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NFL receivers are some of the best athletes on the planet, but so are cornerbacks, so what makes the difference between success for the offense or defense?

"In the League, guys are smart, way more athletic," Diggs said. "There's plenty of guys that I go against that are either just as fast as me or faster, just as quick as me or quicker, so what's going to be the separation? Whether it's attacking the ball, being physical to the ball, being aggressive, having good hands, having good leverage, having good strength in certain situations where you need it. It all depends on the defender."

By now, Diggs' quick-twitch and speed are established. Listed at 6-feet and 191 pounds, strength isn't what folks first think of when listing Diggs' attributes, but he knows how to maximize his power through explosive movements and continues to refine how to make them even more lethal.

"I think people don't think I'm as fast or as strong as I look, so I try to catch them off guard, and if not, I've just got to play ball," Diggs said. "I set it up the whole game. I don't use it, I don't use it, and then we get a big play out of it."

Petzing said Diggs' explosiveness shows at the beginning of plays and at the tops of routes when his quick-twitch muscles fire him in and out of breaks. Then there's a mentality component, too.

"He firmly believes that no one is going to press him and cover him 1-on-1," Petzing said.



Having a plan at the line of scrimmage

Diggs' kinesthetic awareness prompted a slight adjustment to the inside as he went up for the prayer heaved by Case Keenum. This writer will always believe the move fit for TheMatrix was the most important aspect of the impromptu moment because safety Marcus Williams completely whiffed and took out teammate Ken Crawley.

"I think so, too, because if I had just kept running — I was trying to position myself to stop, so I was going to try to put both feet on the ground and fight and get out of bounds," Diggs said. "But I tried to high-point the ball so he didn't have a chance to make a play.

"When people think about him missing [me being] all on him, it was me too, because if I had just ran and caught the ball and tried to get out of bounds the normal way, toe-tap or two feet in, it would have been a bang-bang shot," he continued. "People think they know football, but the small things matter the most, and in that moment, it showed."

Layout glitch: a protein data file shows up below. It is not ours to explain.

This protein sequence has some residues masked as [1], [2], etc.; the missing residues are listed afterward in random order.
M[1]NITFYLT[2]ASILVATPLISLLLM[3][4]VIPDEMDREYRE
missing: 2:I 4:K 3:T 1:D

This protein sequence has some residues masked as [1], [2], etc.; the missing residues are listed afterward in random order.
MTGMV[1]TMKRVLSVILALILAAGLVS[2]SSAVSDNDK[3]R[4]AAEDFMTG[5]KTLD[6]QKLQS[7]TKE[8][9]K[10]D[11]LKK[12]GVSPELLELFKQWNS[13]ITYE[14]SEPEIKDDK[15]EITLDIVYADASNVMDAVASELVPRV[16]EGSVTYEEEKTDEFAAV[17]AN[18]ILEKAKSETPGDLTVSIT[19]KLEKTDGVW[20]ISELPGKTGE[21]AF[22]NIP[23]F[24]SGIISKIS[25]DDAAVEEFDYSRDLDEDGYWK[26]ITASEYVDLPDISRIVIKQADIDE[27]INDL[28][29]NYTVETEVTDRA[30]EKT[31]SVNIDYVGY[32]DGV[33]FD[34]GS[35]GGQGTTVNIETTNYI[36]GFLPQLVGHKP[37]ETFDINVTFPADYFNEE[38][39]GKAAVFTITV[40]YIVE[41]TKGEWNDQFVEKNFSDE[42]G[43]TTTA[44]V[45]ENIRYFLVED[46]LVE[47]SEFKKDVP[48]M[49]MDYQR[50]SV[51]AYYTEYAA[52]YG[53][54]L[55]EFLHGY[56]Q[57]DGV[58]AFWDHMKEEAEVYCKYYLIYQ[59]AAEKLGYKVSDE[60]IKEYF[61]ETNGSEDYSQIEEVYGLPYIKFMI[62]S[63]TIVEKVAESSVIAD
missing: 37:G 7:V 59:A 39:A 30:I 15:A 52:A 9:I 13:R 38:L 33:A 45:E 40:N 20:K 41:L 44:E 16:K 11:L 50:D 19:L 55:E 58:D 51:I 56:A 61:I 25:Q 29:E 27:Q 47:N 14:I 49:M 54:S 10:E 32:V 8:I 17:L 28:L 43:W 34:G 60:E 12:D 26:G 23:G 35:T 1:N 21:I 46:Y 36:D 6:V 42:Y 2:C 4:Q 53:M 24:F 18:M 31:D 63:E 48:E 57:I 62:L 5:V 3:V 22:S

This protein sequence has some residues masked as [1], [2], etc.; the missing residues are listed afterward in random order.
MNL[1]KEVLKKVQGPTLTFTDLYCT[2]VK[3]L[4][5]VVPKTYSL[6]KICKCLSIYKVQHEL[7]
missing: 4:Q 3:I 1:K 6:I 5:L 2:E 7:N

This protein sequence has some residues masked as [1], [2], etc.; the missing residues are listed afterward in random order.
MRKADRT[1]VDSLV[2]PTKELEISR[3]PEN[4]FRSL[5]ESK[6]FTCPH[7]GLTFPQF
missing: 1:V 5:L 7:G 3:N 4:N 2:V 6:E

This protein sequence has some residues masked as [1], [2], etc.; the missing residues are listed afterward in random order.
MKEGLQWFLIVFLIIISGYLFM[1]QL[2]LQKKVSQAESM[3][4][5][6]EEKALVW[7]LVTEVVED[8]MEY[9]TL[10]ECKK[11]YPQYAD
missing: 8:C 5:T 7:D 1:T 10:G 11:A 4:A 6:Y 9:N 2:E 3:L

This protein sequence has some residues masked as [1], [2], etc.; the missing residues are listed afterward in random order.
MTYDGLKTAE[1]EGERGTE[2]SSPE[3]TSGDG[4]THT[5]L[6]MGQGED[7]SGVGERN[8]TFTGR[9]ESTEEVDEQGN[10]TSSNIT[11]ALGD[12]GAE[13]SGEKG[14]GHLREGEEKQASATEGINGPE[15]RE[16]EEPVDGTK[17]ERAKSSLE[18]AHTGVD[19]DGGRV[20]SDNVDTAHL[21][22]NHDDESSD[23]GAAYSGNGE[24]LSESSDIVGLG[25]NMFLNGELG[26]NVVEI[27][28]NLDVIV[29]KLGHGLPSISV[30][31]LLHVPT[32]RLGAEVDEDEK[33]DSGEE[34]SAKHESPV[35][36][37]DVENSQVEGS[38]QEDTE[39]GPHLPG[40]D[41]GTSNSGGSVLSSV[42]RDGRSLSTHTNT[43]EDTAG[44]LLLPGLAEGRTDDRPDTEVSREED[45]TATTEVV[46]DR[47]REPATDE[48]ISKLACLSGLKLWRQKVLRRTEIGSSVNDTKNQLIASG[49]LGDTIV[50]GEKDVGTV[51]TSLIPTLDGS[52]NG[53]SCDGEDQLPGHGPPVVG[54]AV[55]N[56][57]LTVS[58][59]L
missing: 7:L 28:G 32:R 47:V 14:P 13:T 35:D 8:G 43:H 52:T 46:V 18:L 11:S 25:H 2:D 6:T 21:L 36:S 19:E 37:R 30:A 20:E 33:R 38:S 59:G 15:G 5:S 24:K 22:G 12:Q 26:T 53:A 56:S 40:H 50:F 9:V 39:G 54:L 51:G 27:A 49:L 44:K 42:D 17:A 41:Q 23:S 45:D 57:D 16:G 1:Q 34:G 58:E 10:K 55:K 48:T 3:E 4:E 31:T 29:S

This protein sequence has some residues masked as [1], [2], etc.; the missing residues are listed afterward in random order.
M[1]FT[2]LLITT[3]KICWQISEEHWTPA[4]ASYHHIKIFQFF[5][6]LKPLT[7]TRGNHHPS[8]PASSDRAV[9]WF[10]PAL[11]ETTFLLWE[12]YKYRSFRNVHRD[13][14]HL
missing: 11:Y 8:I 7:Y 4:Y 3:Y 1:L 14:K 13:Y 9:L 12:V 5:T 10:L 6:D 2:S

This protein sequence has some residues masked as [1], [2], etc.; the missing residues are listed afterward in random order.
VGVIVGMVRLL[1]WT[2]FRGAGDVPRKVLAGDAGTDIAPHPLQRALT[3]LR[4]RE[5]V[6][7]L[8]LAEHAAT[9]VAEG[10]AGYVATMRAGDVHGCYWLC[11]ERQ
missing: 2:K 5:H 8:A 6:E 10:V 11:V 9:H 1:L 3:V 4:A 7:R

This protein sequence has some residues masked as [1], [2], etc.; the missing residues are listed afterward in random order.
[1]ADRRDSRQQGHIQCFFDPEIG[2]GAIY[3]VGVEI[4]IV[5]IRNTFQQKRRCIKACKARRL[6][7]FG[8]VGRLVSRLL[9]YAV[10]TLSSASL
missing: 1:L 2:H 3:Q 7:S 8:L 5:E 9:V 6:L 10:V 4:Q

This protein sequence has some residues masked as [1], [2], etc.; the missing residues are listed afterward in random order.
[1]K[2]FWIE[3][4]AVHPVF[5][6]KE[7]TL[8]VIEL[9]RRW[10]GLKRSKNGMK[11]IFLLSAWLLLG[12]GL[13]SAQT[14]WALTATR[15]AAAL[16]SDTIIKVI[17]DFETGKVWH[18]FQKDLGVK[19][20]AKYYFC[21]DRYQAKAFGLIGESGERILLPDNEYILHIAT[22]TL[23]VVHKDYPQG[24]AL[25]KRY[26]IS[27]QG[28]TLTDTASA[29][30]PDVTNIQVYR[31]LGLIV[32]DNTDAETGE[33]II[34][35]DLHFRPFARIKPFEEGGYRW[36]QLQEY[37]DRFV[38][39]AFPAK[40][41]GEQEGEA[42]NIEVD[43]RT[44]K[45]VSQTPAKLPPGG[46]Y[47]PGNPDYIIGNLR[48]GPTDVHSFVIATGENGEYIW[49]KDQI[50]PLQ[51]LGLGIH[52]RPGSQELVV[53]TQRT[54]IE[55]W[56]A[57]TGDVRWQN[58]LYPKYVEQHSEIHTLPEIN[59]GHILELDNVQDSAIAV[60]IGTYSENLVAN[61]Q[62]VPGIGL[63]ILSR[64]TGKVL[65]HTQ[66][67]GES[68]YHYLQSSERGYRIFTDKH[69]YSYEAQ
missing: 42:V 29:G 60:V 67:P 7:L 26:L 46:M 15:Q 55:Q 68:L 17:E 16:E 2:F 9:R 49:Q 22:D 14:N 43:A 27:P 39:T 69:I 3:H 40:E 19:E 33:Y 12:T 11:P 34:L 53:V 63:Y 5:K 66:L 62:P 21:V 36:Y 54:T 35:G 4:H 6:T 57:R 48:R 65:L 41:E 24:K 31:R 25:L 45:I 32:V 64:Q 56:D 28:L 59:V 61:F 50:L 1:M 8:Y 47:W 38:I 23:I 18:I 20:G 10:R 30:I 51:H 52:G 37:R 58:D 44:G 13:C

Diggs kept his balance, turned and ran for the final 34 yards of the 61-yard Minneapolis Miracle.

Petzing said Diggs consistently aligns himself in practices to land on both feet to the point that it's automatic.

"You see a lot of guys go up for balls, and they fall over. I think more than anything, he was keeping his feet, and in doing so, he probably did adjust his body angle to the point where [Williams] ducks his head, loses sight of him and misses him."

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The grandiose stage of the playoffs and the magnitude of the shocking finish placed the play at No. 9 in NFL Network's list of the 100 Greatest Plays, a collection of highlights assembled for the NFL's 100th season. But it wasn't the first time for Diggs to completely make a defender miss and deliver late-game heroics for the Vikings.

His rookie season, in just his fourth game, Diggs ran a short in-breaking route as Bears DB Sherrick McManis trailed.

"And I spun out," Diggs finished the thought. "[Stuff] like that, people don't really understand, but I anticipated the defender being behind me, and I knew where he was going to be."

"I had a plan of where I was going to align my leverage, where I was going to catch the ball, and I knew I was going to spin out because I knew where he was going to attack me from," Diggs added. "That's something that's so small, but with me playing for a while and kind of anticipating where he was going to be without seeing him."

Diggs subtly moved himself back to the outside as he completed the catch and McManis went diving by. The spin move was one thing, the acceleration out of it was another, topped only by Diggs' determination to fight his way through contact for the final five yards of the 40-yard game-tying touchdown with 1:49 remaining in an eventual 23-20 win.

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Johnson said Diggs repeatedly reminds him about the importance of "always having a plan in your head" so that he'll be able to best use his attributes.

"That's something that he's been telling me a lot and something I need to work on, but Diggs just has a different game than I do or [Adam] Thielen," Johnson said. "It just depends on your body type and how you move."

Diggs already has cracked the top 10 in Vikings history in catches, yards and receiving touchdowns, but he believes he can keep refining his receiving gifts.

"At the end of the day, I'm just a receiver trying to catch the ball," Diggs said. "I've been at it for so long, and I still work at it. It's not something I take lightly. I take pride in finding that ball and making it mine."

By: Craig Peters